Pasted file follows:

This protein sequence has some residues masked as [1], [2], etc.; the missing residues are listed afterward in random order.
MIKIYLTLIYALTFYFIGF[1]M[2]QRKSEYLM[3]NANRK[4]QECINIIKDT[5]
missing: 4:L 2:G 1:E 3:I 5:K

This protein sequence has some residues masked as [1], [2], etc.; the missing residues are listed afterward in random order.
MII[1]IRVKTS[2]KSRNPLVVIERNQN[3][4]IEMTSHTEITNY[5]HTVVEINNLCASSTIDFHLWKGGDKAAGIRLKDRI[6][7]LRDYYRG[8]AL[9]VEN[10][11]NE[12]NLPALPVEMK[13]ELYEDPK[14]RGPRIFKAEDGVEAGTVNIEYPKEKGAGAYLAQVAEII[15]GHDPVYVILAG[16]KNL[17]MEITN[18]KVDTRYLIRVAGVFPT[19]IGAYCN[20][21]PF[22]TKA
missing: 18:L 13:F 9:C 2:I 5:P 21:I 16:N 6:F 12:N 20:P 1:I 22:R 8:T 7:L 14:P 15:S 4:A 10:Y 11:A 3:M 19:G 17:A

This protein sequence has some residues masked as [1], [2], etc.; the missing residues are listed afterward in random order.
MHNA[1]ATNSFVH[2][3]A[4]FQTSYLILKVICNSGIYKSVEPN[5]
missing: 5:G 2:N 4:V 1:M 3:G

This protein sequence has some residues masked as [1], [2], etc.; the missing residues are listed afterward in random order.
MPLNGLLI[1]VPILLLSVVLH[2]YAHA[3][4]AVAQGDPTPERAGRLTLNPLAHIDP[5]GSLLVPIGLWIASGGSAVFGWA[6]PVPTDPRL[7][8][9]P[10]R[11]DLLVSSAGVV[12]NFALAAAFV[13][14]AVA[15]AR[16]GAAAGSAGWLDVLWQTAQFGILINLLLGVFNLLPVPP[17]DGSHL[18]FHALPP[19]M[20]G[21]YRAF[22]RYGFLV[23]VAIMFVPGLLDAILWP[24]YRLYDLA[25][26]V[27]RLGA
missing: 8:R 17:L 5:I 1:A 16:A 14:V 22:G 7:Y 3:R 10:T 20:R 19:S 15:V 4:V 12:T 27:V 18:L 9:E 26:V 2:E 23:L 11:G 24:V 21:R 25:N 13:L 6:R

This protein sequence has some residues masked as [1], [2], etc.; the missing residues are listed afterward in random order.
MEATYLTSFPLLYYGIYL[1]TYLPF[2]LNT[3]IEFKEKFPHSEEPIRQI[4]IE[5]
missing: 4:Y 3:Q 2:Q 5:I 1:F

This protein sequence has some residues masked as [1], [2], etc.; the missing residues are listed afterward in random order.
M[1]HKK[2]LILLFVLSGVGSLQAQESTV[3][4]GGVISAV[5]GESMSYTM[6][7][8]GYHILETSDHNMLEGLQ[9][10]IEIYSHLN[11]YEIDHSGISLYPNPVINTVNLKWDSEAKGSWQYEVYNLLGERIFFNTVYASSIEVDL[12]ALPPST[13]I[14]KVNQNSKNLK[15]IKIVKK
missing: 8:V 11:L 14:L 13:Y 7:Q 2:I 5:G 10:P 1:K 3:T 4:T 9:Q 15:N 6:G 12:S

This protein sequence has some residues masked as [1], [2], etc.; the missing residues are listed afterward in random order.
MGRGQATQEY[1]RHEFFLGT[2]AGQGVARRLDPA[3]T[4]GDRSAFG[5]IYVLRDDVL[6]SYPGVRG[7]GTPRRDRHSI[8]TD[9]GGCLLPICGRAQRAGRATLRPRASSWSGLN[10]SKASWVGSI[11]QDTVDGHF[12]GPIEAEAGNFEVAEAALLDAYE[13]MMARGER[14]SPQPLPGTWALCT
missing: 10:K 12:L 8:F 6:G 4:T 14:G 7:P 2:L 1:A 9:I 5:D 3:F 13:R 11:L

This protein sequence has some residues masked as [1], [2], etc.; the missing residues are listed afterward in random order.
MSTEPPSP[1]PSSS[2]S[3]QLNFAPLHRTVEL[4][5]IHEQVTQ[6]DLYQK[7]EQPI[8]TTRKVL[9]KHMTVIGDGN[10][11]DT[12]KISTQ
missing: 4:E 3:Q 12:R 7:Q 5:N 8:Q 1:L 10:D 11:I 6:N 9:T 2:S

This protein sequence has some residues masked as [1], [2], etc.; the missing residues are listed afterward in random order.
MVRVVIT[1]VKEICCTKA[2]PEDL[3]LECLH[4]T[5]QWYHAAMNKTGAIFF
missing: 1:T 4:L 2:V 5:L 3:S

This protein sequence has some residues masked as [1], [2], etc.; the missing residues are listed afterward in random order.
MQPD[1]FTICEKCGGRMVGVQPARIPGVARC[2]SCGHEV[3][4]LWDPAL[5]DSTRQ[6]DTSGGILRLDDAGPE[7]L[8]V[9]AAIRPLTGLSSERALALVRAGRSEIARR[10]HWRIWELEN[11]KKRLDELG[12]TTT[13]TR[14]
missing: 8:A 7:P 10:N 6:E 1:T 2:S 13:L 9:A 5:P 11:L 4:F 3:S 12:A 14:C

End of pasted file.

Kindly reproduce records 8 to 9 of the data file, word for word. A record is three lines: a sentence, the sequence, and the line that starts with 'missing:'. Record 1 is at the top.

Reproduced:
This protein sequence has some residues masked as [1], [2], etc.; the missing residues are listed afterward in random order.
MSTEPPSP[1]PSSS[2]S[3]QLNFAPLHRTVEL[4][5]IHEQVTQ[6]DLYQK[7]EQPI[8]TTRKVL[9]KHMTVIGDGN[10][11]DT[12]KISTQ
missing: 4:E 3:Q 12:R 7:Q 5:N 8:Q 1:L 10:D 11:I 6:N 9:T 2:S

This protein sequence has some residues masked as [1], [2], etc.; the missing residues are listed afterward in random order.
MVRVVIT[1]VKEICCTKA[2]PEDL[3]LECLH[4]T[5]QWYHAAMNKTGAIFF
missing: 1:T 4:L 2:V 5:L 3:S